Founder of Waze
Uri Levine, Founder of Waze tells us about his companies (Waze, Moovit) and how they help to address the problem of traffic jams and what impact they have on sustainable mobility.
The interview was filmed during Global Mobility Call 2022.
A few words from...
Uri Levine, Founder of Waze
I’m Uri Levine and I’m an entrepreneur. Amongst other startups that I’ve built is Waze and Moovit and actually dozens of other startups.
What is Waze?
So Waze is a driver app that helps drivers to avoid traffic jams or find the fastest route to their destination.
What is the impact of Waze on mobility?
For a second I would say drivers that are using Waze are spending less time on the roads right, because they know this is the fastest route.
And obviously the other drivers might be spending more time on the road. So saving time on the road for the Waze drivers impact dramatically the rest of the drivers as well because the Waze drivers are no longer on the road, right?
So the impact is actually pretty significant on mobility in general.
What is next after Waze?
Other parts that I’ve done after Waze is help Moovit to become successful.
Moovit is the Waze for public transportation. So essentially helping more people to use public transportation.
But really in order to address traffic jams inside metropolitan areas, there is a need of the regulator, department of Transportation to get involved and change the way of using the roads.
Do you see any upcoming trends in mobility?
In most cases, we are seeing local solutions. Last mile through scooters is a local solution for the Last Mile.
On-demand trips service like Uber, or Cabify, or many others are for on-demand, usually a single-vehicle, or single-person transportation.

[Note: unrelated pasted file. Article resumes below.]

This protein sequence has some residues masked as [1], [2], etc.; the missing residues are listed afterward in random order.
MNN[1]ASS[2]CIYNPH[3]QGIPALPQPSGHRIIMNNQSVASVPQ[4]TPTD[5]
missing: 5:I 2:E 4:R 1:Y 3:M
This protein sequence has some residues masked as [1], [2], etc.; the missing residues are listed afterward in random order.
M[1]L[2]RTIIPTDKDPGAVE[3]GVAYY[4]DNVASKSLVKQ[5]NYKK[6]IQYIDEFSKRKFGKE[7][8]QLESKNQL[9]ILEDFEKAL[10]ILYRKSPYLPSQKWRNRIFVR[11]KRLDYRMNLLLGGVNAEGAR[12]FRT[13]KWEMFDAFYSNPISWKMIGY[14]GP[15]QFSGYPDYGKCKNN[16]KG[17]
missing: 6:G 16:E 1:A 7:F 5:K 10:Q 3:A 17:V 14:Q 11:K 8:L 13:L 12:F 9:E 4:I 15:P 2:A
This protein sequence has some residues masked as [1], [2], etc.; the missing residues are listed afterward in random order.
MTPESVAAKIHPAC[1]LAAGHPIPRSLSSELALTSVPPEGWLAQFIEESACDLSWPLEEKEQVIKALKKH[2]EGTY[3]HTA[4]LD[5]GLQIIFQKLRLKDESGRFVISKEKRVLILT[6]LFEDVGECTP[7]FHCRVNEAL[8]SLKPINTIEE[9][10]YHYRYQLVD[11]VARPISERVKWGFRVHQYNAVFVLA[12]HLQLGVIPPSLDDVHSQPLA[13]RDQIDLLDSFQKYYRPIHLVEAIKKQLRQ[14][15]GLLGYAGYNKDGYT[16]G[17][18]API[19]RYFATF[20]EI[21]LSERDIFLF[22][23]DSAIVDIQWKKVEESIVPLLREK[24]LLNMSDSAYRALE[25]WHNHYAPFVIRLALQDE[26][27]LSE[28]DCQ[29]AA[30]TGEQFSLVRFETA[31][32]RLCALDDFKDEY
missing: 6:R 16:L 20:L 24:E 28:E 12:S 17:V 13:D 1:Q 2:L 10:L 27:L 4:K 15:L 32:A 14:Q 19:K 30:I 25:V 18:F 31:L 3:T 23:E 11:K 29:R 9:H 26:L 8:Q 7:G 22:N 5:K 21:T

So a lot of Mobility as a Service solutions that we are seeing out there, they are all very important. Because each one of them is addressing a very unique problem.
There is more that needs to be addressed but I think, that at the end of the day, these are the opportunities of entrepreneurs to go and create impact.
What other challenges do you see in sustainable mobility?
No doubt that the volume of cars is outrageously high and it shouldn’t be that way.
Because if you think about your own car, you are using it about 1 hour a day. 1 hour day you’re using your car, the rest of the 96% of the day not only that you’re not using your car, your car is actually occupying a parking place right.
And obviously we don’t need that. We need to share the cars and we need to share the rides. And each one of them address a different issue.
Sharing cars is about total number of cars, is about manufacturing, resources that we don’t really need, it’s about parking places that we don’t really need. Sharing rides is about reducing traffic jams.
Could you imagine your life without using Waze?
You know, I hate traffic jam so badly that in Tel Aviv I’m riding my bicycle nearly everyday.
And I’m trying to avoid using my car. So in that sense yes.
But obviously when I’m going to a place in my own car then I cannot even think about using it without using Waze.